Another process that's suited for LED light fixtures is aluminum extrusion. At the ET Foundation's 2010 Aluminum Extrusion Design Competition earlier this year, Eric Eisele, a materials engineering graduate student at Drexel University in Philadelphia, won the Grand Prize for his design of an extruded, hanging LED light fixture. It was only the second time in the history of the competition that the Grand Prize was awarded to a student entry (www.etfoundation.org/dc.html). Judges at the competition reportedly found the design to be "a great example of how aluminum extrusions can gain ground in an emerging market."

Eisele designed the fixture to use 6063-T5 aluminum, a material that he said "offers a good balance between ease of extrusion, machinability, and thermal conductivity."  Thermal conductivity is an important property in LED light fixtures, he explained, because they need to "properly dissipate the heat generated by LEDs to ensure high efficiency and long life."  Eisele also outlined, in his entry, the benefits of using extruded aluminum for his LED lighting application. "Integrated designs can include heatsink fins, slots, optical cavities, mounting rails, [screw] bosses--all necessary for LED fixtures," he noted.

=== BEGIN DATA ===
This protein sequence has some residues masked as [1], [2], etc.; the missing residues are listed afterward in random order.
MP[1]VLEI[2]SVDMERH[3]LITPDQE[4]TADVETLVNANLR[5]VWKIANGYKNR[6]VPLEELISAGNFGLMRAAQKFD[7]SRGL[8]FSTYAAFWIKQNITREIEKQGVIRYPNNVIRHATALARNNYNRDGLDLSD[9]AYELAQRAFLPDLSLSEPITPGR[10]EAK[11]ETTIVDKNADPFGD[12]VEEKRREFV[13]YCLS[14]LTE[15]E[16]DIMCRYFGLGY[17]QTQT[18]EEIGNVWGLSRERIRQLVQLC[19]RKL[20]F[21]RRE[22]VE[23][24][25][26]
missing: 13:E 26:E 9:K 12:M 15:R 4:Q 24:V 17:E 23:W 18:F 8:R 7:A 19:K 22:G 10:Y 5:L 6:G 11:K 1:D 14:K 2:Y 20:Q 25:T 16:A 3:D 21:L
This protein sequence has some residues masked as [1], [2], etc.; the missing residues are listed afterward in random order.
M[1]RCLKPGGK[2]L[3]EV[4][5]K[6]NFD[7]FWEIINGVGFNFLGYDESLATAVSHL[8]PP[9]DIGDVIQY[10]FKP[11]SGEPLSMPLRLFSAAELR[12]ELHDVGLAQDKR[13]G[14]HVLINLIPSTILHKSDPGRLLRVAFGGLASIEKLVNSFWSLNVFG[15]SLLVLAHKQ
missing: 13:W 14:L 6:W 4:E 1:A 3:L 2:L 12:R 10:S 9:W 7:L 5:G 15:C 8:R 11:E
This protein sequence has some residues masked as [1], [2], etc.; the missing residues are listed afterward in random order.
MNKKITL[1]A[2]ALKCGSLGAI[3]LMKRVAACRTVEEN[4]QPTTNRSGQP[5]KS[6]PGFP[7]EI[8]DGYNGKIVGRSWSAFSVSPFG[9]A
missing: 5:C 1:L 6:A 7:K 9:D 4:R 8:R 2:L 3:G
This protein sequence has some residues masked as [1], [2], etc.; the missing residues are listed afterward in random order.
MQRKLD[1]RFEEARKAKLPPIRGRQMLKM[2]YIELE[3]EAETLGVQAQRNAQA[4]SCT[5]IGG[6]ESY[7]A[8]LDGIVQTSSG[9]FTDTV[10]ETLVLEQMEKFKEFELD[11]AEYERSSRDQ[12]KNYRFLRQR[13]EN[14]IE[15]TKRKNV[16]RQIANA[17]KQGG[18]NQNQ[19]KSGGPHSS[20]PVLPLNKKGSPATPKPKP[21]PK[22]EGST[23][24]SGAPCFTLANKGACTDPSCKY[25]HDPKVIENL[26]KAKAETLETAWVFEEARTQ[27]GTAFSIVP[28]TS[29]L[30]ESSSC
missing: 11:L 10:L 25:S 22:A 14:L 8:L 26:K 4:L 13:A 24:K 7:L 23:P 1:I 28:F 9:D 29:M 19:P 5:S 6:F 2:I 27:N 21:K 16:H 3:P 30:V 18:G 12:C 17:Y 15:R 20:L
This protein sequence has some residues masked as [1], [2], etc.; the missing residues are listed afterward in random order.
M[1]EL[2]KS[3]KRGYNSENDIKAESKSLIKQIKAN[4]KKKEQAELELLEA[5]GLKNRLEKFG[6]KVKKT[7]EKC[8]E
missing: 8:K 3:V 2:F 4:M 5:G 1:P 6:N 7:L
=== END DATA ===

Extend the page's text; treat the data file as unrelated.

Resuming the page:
"LED lights in commercial and residential space-lighting applications appear to be on the cusp of revolutionizing the whole lighting industry," commented David Asher, a competition judge and the general manager for Bonnell Aluminum in Kentland, Indiana. "These lights offer the potential of dramatic energy savings for equivalent light output. While they are very energy efficient, they are also very sensitive to heat and will suffer significant reduction in useful life if heat can't be effectively dissipated. The concept of using an extruded fixture with integral heat sink, light placement options, and the potential to utilize different types of light diffusers and reflectors would appear to help with the commercialization of LED lighting."

Another competition judge, Craig Werner, owner of Werner Extrusion Solutions, LLC, in Lake Forest, Illinois, added, "There may be some technical challenges yet to overcome, but utilizing the light weight, strength, ability to extrude complex integral profiles, and heat conductivity of aluminum extrusions for this growth product was a great idea."